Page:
Trinity College Dublin has announced that one of Ireland's most important and ancient manuscripts, the Book of Durrow, is to go on loan to the British Library for a landmark international exhibition next month.
The 1,300-year-old book is a precursor to the Book of Kells and one of the earliest surviving decorated Gospel books in western Europe.
It will join major manuscripts from around the world, such as the Codex Amiatinus, the oldest complete manuscript of the Bible in Latin, in the British Library exhibition ‘Anglo-Saxon Kingdoms: Art, Word, War’.
TCD, which has been custodian of the Book of Durrow for the nation since the 17th century, says it is important that educational and cultural institutions continue to collaborate as Brexit unfolds.
The Librarian and College Archivist at the Library of Trinity College Dublin, Helen Shenton said: "Through this partnership with the British Library, people will be able to see the Book of Durrow alongside major manuscripts from across Europe and the USA.
"It plays a crucial role in telling the story of the Anglo-Saxon period and how it influenced early Christian art; the story simply can’t be told without it. In a Brexit and post-Brexit era it is so important that our cultural institutions continue to collaborate in such significant partnerships."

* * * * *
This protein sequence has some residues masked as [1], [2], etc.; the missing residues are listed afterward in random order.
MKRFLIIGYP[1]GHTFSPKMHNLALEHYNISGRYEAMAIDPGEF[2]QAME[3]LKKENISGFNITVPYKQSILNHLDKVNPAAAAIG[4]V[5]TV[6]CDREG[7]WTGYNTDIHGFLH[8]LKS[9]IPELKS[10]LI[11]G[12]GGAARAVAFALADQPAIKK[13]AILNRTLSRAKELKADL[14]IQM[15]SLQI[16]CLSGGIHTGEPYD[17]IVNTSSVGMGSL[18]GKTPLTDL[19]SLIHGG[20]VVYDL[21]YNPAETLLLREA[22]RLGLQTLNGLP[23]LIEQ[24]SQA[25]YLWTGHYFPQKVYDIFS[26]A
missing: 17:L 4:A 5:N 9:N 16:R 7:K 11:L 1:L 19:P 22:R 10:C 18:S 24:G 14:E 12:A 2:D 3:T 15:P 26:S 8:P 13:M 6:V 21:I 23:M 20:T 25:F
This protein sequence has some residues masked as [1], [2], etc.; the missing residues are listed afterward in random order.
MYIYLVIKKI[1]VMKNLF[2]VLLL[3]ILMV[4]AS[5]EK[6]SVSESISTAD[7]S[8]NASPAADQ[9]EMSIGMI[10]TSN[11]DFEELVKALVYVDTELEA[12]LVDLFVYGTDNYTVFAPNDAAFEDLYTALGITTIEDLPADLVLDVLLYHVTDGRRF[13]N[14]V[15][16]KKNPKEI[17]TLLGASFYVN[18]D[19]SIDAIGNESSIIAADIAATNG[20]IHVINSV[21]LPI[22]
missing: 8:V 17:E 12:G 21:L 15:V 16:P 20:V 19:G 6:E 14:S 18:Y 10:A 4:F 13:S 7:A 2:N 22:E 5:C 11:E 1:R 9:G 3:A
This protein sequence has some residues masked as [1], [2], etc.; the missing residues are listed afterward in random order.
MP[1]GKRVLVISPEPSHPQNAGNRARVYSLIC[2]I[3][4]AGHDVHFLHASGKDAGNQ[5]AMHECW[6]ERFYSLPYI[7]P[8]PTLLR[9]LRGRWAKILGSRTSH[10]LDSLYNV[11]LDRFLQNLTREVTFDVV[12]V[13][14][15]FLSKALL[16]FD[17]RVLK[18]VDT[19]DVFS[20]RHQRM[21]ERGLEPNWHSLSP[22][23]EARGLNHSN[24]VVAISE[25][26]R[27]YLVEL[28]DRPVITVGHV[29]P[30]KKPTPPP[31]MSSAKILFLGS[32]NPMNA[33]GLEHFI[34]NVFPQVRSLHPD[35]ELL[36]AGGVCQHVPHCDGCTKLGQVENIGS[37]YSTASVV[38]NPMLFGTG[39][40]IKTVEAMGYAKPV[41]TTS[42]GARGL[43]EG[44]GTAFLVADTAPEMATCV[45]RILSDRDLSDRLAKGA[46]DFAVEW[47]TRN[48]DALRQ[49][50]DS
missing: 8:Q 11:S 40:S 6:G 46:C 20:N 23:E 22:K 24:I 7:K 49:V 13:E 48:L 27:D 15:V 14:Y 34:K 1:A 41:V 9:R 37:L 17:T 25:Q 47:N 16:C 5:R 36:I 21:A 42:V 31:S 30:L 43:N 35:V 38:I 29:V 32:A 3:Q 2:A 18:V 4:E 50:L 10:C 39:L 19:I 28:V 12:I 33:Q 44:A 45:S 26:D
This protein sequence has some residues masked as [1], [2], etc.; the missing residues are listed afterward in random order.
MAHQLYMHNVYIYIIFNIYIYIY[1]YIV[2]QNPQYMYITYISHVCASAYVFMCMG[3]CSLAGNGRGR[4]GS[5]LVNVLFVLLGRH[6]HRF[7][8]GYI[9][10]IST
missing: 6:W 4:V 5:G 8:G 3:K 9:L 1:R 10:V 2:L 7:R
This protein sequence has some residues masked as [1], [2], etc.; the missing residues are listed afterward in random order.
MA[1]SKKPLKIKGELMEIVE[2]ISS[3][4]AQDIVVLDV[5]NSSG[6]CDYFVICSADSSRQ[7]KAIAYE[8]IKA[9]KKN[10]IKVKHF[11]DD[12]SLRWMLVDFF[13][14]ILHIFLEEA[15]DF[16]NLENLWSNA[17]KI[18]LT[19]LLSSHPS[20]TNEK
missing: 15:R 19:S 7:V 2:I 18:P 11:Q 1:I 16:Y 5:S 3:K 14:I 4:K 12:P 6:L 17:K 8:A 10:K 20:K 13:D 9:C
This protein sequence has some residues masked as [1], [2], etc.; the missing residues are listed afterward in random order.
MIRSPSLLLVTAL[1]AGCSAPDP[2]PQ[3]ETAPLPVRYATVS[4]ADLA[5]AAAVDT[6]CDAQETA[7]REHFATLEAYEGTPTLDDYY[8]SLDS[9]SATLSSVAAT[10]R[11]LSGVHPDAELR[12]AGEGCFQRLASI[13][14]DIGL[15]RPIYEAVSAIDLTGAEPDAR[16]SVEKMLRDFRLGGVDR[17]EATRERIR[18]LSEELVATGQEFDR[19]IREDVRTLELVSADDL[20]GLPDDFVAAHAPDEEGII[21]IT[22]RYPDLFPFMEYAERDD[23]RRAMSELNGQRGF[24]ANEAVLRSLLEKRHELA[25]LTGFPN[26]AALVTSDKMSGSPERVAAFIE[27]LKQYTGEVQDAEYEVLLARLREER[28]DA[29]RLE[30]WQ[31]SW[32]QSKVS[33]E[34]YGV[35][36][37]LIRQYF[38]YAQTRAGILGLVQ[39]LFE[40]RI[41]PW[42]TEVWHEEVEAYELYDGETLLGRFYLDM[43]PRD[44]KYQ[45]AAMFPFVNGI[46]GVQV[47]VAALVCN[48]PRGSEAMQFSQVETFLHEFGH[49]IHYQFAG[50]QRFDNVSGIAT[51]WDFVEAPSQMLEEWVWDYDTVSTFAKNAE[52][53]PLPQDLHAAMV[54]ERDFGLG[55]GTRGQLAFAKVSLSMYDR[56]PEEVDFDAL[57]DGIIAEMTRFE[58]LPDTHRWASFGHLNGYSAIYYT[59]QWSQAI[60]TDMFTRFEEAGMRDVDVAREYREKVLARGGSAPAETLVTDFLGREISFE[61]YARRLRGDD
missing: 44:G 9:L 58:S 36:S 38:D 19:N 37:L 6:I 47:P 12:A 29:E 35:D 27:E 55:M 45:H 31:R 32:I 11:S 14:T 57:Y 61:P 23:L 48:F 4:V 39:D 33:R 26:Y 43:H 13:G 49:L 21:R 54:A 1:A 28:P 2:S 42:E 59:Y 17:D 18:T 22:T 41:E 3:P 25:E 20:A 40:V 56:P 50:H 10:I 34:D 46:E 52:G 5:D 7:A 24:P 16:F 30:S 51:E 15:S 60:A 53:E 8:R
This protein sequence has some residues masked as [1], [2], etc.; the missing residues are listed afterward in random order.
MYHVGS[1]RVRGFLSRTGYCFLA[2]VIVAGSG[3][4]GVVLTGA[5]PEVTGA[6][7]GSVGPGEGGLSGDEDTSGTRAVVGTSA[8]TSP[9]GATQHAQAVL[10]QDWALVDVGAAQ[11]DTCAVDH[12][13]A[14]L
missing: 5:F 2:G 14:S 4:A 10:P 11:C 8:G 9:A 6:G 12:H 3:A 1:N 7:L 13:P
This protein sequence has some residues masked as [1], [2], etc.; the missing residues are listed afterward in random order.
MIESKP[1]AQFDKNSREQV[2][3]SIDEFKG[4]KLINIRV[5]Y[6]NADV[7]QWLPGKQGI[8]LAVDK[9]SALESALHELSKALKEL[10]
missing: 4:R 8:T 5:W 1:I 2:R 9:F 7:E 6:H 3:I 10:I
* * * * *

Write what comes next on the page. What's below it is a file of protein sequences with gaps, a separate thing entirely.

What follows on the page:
Coinciding with the British Library exhibition, the manuscript has been digitised and a new online exhibition has been developed by TCD.
The Provost and President of Trinity College Dublin, Dr Patrick Prendergast said: "This 1,300 year-old manuscript has transcended borders throughout the ages and continues to teach us about the great value of educational and cultural collaborations.
"Trinity is delighted to give people an opportunity to view the Book of Durrow in an exhibition of this scale and global importance. As a university this is something that we want to facilitate and be part of."
A Columban monk illustrated the Book of Durrow and while it has been named after the Columban monastery in Durrow, Co Offaly, its exact origins are subject to much debate, it could be Durrow, Iona in Scotland or possibly even Lindisfarne in Northumbria.
The precious manuscript is particularly celebrated for its pared back aesthetic, its vibrant colours of red, yellow and green and the eclectic range of sources from which the scribe drew his inspiration.
The exhibition 'Anglo-Saxon Kingdoms: Art, Word, War' will run from 19 October– 19 February 2019 at the British Library.